What to Do When the Washing Machine Won’t Drain
Finding that the washing machine won’t drain water can seem like a big problem that brings up the thought of having to call a repair man. But it actually isn’t. Either something is caught in the drain hose or pump, or the pump has malfunctioned. Even if you aren’t too savvy with tools, a problem such as this can be easily solved.
But other than a washing machine being annoying, it is possible for the washing machine to overflow and leak water around the machine. At any time when finding significant water damage on the floor or walls, don’t hesitate to call a water damage restoration professional. As soon as the water stops flowing into the area, these professionals will be able to quickly extract the water and dry out the affected building materials.
1. Consult the Owner’s Manual
If you still have the troubleshooting manual that came with your washer, pull it out and match the error code on the machine with the one written in the book. While many washers operate similarly, brands will have different codes that have different meanings. But if the machine doesn’t provide you with code or you don’t have the manual, not to worry. You’ll just have to do it the old-fashioned way and manually find the problem.
2. Check the Drain Hose
The most common problem with washing machines not draining is a clogged drain hose. To access it, remove it from the back and run a moderate amount of water through it. Make sure you are ready with a bucket to prevent water damage on the floor. If the hose was the problem, this process should force out the debris.
Replace the hose. If the hose is leaking or is tight around a certain area, you will have to replace it. When installing a new one, make sure that it isn’t more than 8 feet from the floor and it doesn’t run any longer than 4 and a half inches into the drain hole. The hose should also neither be bent or kinked or nothing blocking the water from coming out of the drain hole. These factors will all have an effect on the drain time.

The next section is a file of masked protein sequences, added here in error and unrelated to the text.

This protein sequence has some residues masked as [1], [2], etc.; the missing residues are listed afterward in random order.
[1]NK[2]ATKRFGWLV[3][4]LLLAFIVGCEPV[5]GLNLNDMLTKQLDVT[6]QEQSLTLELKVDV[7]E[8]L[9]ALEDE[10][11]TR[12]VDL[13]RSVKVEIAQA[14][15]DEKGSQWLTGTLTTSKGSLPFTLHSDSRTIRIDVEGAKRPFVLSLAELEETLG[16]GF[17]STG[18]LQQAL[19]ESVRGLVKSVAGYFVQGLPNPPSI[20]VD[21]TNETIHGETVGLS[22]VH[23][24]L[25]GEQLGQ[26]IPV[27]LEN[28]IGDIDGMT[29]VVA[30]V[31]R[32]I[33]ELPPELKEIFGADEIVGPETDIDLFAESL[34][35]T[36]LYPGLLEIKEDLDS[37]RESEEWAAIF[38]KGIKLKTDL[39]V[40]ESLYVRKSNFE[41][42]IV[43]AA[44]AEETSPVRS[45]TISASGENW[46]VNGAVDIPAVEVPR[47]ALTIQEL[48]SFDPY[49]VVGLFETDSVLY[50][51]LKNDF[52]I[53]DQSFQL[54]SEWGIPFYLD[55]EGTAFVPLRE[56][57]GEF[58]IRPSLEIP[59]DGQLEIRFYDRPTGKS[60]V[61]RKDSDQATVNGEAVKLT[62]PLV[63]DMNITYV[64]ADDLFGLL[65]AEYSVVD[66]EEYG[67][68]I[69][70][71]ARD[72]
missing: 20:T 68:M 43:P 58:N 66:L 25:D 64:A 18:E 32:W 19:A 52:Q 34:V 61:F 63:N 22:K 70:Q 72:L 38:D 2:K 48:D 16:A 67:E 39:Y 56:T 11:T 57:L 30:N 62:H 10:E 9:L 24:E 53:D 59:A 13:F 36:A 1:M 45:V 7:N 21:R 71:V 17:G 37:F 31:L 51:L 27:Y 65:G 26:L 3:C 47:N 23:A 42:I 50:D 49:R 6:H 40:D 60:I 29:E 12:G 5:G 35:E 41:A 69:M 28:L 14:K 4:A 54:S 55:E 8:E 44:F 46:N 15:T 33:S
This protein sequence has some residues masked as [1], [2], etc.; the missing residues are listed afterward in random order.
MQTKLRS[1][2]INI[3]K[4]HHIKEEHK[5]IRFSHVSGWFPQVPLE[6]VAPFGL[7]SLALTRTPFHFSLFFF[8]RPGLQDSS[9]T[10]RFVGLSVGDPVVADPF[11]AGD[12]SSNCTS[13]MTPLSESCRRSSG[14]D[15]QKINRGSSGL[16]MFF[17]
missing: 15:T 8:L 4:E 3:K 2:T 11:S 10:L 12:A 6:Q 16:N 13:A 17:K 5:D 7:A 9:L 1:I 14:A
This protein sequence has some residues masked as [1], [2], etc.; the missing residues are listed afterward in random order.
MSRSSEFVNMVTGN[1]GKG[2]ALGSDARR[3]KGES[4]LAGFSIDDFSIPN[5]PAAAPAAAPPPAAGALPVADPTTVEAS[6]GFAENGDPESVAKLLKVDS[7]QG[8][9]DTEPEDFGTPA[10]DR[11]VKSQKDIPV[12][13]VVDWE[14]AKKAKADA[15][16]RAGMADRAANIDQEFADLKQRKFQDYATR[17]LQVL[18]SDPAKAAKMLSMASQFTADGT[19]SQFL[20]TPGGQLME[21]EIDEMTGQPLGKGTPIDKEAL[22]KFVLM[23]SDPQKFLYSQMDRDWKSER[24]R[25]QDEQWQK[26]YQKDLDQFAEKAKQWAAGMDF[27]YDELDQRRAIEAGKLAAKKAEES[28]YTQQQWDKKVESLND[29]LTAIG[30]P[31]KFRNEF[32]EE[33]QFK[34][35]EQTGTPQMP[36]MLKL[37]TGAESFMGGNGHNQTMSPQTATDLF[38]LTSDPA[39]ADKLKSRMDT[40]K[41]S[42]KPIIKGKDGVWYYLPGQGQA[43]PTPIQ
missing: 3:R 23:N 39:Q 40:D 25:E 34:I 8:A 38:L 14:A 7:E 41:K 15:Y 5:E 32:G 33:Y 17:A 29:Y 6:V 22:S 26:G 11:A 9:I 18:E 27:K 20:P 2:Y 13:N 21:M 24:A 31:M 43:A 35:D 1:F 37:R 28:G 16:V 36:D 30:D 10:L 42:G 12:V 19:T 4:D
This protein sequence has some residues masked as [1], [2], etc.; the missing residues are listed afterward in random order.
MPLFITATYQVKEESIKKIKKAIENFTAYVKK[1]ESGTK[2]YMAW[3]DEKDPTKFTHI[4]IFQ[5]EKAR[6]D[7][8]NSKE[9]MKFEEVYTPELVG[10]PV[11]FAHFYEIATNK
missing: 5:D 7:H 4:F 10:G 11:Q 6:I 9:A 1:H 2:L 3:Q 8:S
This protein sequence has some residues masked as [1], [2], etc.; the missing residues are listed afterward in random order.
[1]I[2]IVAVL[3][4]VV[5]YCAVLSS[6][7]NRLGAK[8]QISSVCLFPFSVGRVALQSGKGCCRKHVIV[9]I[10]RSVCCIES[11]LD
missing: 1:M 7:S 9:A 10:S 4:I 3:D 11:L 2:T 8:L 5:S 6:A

3. Run the Water Again
After forcing out the blockage from the hose or replacing it, run the spin/rinse cycle on the washer. If it drains normally, the problem is fixed. But if not, not to worry. There is another fix.
4. Find and Remove the Pump
If the problem isn’t with the drain hose, it lies with the water pump. First make sure that the washer is unplugged and then find the pump on the machine. If you have a top loading machine, it’s in the back. For front loaders, it’s in the front just below the door. You will have to unscrew the front cover to get to it.
As soon as you find it, you will see a round section with a white, plastic oval-shaped handle. Pull it out carefully.
5. Remove the Screen from the Pump
To remove the screen, turn the handle counter-clockwise and apply some pressure. Just make sure to do it over the sink or a bucket as water may come out. But inside, go ahead and remove the debris causing the clog.
6. Rinse the Screen
Make sure nothing is caught within the screen by feeling inside the hole to the right of the screen. Also make sure that nothing is caught on the fan pump. Finally, replace the filter, turn it clockwise until tight, and then replace the other panels.
7. Run the Washer Again
Just run the rinse/spin cycle again and you washer should drain quickly. If not, the washing machine will need to be replaced. But if not, then you can call a repair man. Even then, the bill shouldn’t be too high.
While dealing with washing machines that aren’t draining properly isn’t too significant of a problem, dealing with an overflowing machine can be disastrous. Especially if it has been left alone and leaking water everywhere, the damage can spread through the walls and floors. In a situation such as this, first turn off the water supply by turning off the main shutoff valve.
Then call a professional water damage restoration service. Licensed and insured technicians respond immediately to these situations as they know water spreads by the second, affecting additional materials and prolonging the cleanup process.
As soon as they arrive, they will set up professional equipment to extract all excess water while drying out the affected area. Most restoration contractors also provide mold removal services as well. They can also work with your insurance company during the claims process to allow for as much peace of mind as possible. Within a few days, you can look forward to a fully restored area.